Findlay says father's battle with cancer putting triathlon year in perspective

From a chronic injury, to a heartbreaking last-place performance at the London Olympics, to a diagnosis of anemia that knocked her out of the world championships, Paula Findlay has had one rough year.

Then last week, the 23-year-old triathlete from Edmonton revealed on her blog that her dad Max is battling cancer.

But rather than look at it as more horrible news in a what-else-can-go-wrong kind of season, Findlay said her dad's illness has helped her put everything in perspective.

"As hard as I've had it this past year, I haven't had it that bad compared to a lot of people, with all the recent events that have happened, the hurricane in New York, and the Lance Armstrong situation and my dad being sick. . . there's lots of people who have had it a lot worse off than me," Findlay told The Canadian Press in a phone interview from California.

The former world No. 1 triathlete came in last at the London Olympics, and the image of the sobbing redhead limping across the finish line will be one of the most enduring of the Games. Because of a hip injury that had plagued her for a year, she'd only had six solid weeks of training before London.

After coming home, blood work showed she was anemic, forcing her to withdraw from the world championships in New Zealand.

Last week, her dad underwent surgery for colon cancer.

"I don't have any regrets about the past year, I'm very very lucky to have been a part of the Canadian Olympic team and it's a lot of hard work, but coming last at the Olympics is not the worst thing that can happen to you,"Findlay said.

"Although it's disappointing and I put so much into it — and that's the reason it's so disappointing — learning from it and moving forward is important and I'm doing OK with that and having to put it in perspective for my dad has helped with that as well."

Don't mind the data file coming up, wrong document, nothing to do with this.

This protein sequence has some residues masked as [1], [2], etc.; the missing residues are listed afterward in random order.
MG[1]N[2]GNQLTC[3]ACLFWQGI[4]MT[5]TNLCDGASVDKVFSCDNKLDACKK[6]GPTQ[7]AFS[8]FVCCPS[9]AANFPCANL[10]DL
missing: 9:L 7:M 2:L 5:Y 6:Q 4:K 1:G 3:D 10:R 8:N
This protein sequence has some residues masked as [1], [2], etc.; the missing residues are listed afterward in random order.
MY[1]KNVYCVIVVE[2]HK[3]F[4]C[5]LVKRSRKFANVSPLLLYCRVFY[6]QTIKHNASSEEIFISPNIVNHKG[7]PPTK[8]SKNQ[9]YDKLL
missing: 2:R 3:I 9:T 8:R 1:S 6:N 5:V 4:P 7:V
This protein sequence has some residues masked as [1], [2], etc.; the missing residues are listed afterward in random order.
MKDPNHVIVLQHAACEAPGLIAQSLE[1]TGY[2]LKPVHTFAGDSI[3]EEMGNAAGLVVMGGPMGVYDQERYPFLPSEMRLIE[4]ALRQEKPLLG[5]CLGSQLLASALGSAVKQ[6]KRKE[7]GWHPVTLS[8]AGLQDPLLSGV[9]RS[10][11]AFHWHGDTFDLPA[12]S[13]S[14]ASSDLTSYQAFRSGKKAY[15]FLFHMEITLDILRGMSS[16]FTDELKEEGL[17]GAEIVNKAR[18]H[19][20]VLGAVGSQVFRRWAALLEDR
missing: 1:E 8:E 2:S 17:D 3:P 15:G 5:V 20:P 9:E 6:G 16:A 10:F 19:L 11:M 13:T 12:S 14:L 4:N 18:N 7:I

Findlay said her "very stubborn and determined" dad is doing well. He was home from the hospital four days earlier than expected and is up and walking and eating solid food.

In her recent blog entry — "When the going gets rough" — Findlay wrote "He's showed that optimism and positivity are powerful tools when the going gets rough."

While her father recuperates, Findlay travelled to Morgan Hill, Calif., this week to be fitted with a new Specialized bike. Technicians gave her a bigger frame and adjusted the handle bars and pedals to help combat the hip injury that sidelined her for so much of last season.

"You're pedalling so many revolutions, thousands and thousands of pedal strokes daily, so if you're a little bit off in your positioning or something is not quite right, it can make a huge difference over that many pedal strokes," Findlay explained. "Small changes you might not feel right away but over the long term and over hundreds and hundreds of rides and miles, it all adds up and your body can feel the impact of it if it's not quite right."

Findlay also has a new coach in Joel Filliol, former coach of Olympic champion Simon Whitfield and former head coach of the British team.

The two will be based out of Victoria, but will spend much of the winter doing warm-weather training in Arizona and Florida.

Findlay said while it's not an overnight fix, she's getting a handle on the anemia that is common in female endurance athletes. She's monitoring her diet and taking supplements.

"Although it's better now it's not fixed or anything," she said. "It's something I'll constantly need to monitor probably for the rest of my triathlon career."

She's taking a patient approach to competing, saying she might not race again until April or May, or even as late as June. The focus for these next few months, she said, is getting strong and healthy, and rebuilding her confidence.

She hopes to make a triumphant return to the London Olympic course next September for the ITU World Triathlon Series Grand Final, which she admits won't be easy after her experiences there.

Findlay was touted as a Canadian medal hope for months leading into London, but many obviously were unaware of the severity of her injury.

"But it was never a negative thing, it only became a little bit difficult when I was approaching the Olympics still not able to run and yet I was still on cereal boxes and on ads with the COC (Canadian Olympic Committee)," Findlay said. "But honestly it helped me get through it a little bit, it reminded me that I can do it and I had done it in the past and people believe in me. It was a constant reminder that I was on top and I could get back there."

When she logged onto her Facebook account after the race, Findlay said she had hundreds of messages of support. She said she still gets comments from strangers.

"It was surprising and unexpected," Findlay said. "I didn't want the sympathy, the 'Oh we're so proud of you, you're such an inspiration.' It's a little bit hard to respond to that because they don't see the behind-the-scenes work to get there.

"They only see that two-hour race when I'm finishing in tears and might look like a hero but I certainly didn't feel like that, that's why I wasn't expecting the outpouring of support."